Raccoons have a relatively large vocabulary amounting to about 51 recognized sounds, including adult raccoon purrs, snarls, chatter, squeals, whinnies, growls, hisses and screams and young raccoon twitters, coos, cries and mews. Raccoon vocalizations may resemble other animal sounds; for example, fighting raccoons may sound similar to fighting domestic cats, and their screams may resemble the call of a screech owl. Baby raccoons, known as kits, have vocalizations that are separate from typical adult raccoon vocalizations, and these sounds may become more intense based on the amount of stress the animal is experiencing.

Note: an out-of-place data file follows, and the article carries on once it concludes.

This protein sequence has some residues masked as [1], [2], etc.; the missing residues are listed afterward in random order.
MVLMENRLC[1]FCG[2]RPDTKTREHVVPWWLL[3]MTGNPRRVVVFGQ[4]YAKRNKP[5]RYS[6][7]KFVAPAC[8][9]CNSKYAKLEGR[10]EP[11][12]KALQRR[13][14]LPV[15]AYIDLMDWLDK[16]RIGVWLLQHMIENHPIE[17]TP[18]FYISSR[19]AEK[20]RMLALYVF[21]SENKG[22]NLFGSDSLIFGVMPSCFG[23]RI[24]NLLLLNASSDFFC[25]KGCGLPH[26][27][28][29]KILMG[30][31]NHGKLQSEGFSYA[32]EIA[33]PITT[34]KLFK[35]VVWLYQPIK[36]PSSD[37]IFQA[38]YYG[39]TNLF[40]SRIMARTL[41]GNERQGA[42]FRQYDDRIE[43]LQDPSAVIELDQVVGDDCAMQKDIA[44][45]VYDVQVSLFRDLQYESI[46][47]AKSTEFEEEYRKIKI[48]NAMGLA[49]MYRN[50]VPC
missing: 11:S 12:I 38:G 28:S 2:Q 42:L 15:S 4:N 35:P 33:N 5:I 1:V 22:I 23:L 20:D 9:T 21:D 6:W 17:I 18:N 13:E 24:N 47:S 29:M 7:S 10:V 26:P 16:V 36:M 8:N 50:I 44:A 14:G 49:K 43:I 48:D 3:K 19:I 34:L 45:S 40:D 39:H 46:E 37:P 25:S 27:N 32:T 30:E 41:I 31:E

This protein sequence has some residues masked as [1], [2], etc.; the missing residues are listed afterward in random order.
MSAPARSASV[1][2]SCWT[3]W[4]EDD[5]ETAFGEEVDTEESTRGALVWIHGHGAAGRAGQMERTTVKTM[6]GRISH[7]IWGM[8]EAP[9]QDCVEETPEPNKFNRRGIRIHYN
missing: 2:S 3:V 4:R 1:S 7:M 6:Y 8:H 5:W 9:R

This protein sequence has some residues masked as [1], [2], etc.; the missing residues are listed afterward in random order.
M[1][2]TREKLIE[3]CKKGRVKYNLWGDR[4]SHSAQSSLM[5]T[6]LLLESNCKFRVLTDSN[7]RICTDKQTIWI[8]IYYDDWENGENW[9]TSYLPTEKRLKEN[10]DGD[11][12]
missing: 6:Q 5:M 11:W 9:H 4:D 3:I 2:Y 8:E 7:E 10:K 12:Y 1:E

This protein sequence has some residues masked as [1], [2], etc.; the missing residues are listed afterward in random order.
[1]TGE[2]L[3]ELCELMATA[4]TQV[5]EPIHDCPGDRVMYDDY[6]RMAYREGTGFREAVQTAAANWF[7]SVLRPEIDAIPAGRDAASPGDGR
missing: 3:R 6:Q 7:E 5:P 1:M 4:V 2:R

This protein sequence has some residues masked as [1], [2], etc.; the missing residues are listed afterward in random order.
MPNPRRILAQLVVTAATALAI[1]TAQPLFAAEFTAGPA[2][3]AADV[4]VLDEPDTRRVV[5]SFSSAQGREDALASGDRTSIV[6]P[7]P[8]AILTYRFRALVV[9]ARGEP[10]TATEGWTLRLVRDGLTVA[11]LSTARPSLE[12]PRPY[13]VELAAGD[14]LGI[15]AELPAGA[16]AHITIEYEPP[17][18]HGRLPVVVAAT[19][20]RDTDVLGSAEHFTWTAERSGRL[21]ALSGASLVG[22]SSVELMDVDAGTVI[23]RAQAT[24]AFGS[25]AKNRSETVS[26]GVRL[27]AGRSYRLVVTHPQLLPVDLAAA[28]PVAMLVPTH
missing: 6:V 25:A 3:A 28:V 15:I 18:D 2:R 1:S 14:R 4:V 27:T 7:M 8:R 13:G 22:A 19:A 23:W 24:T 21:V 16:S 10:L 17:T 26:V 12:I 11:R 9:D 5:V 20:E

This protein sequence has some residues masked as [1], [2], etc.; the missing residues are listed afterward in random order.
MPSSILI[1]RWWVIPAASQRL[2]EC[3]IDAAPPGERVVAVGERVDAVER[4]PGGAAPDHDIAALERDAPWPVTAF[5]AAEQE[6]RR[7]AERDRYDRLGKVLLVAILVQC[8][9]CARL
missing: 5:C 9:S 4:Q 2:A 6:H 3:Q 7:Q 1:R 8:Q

Listening to recordings of raccoon vocalizations may assist with identifying this animal's noises. While raccoons can be identified by their vocalizations, the fact that some of their noises resemble the calls and cries of other animals may mean that other forms of identification are necessary. In addition to their tittering and growling noises, raccoons can be identified by their tracks, which feature hand-like prints featuring five distinct clawed digits on both front and back paws. Raccoon scat is typically tubular and may contain evidence of the raccoon's diet, including fur, seeds, berries or feathers. These agile and clever nocturnal animals are mostly peaceful but can be aggressive if they feel threatened.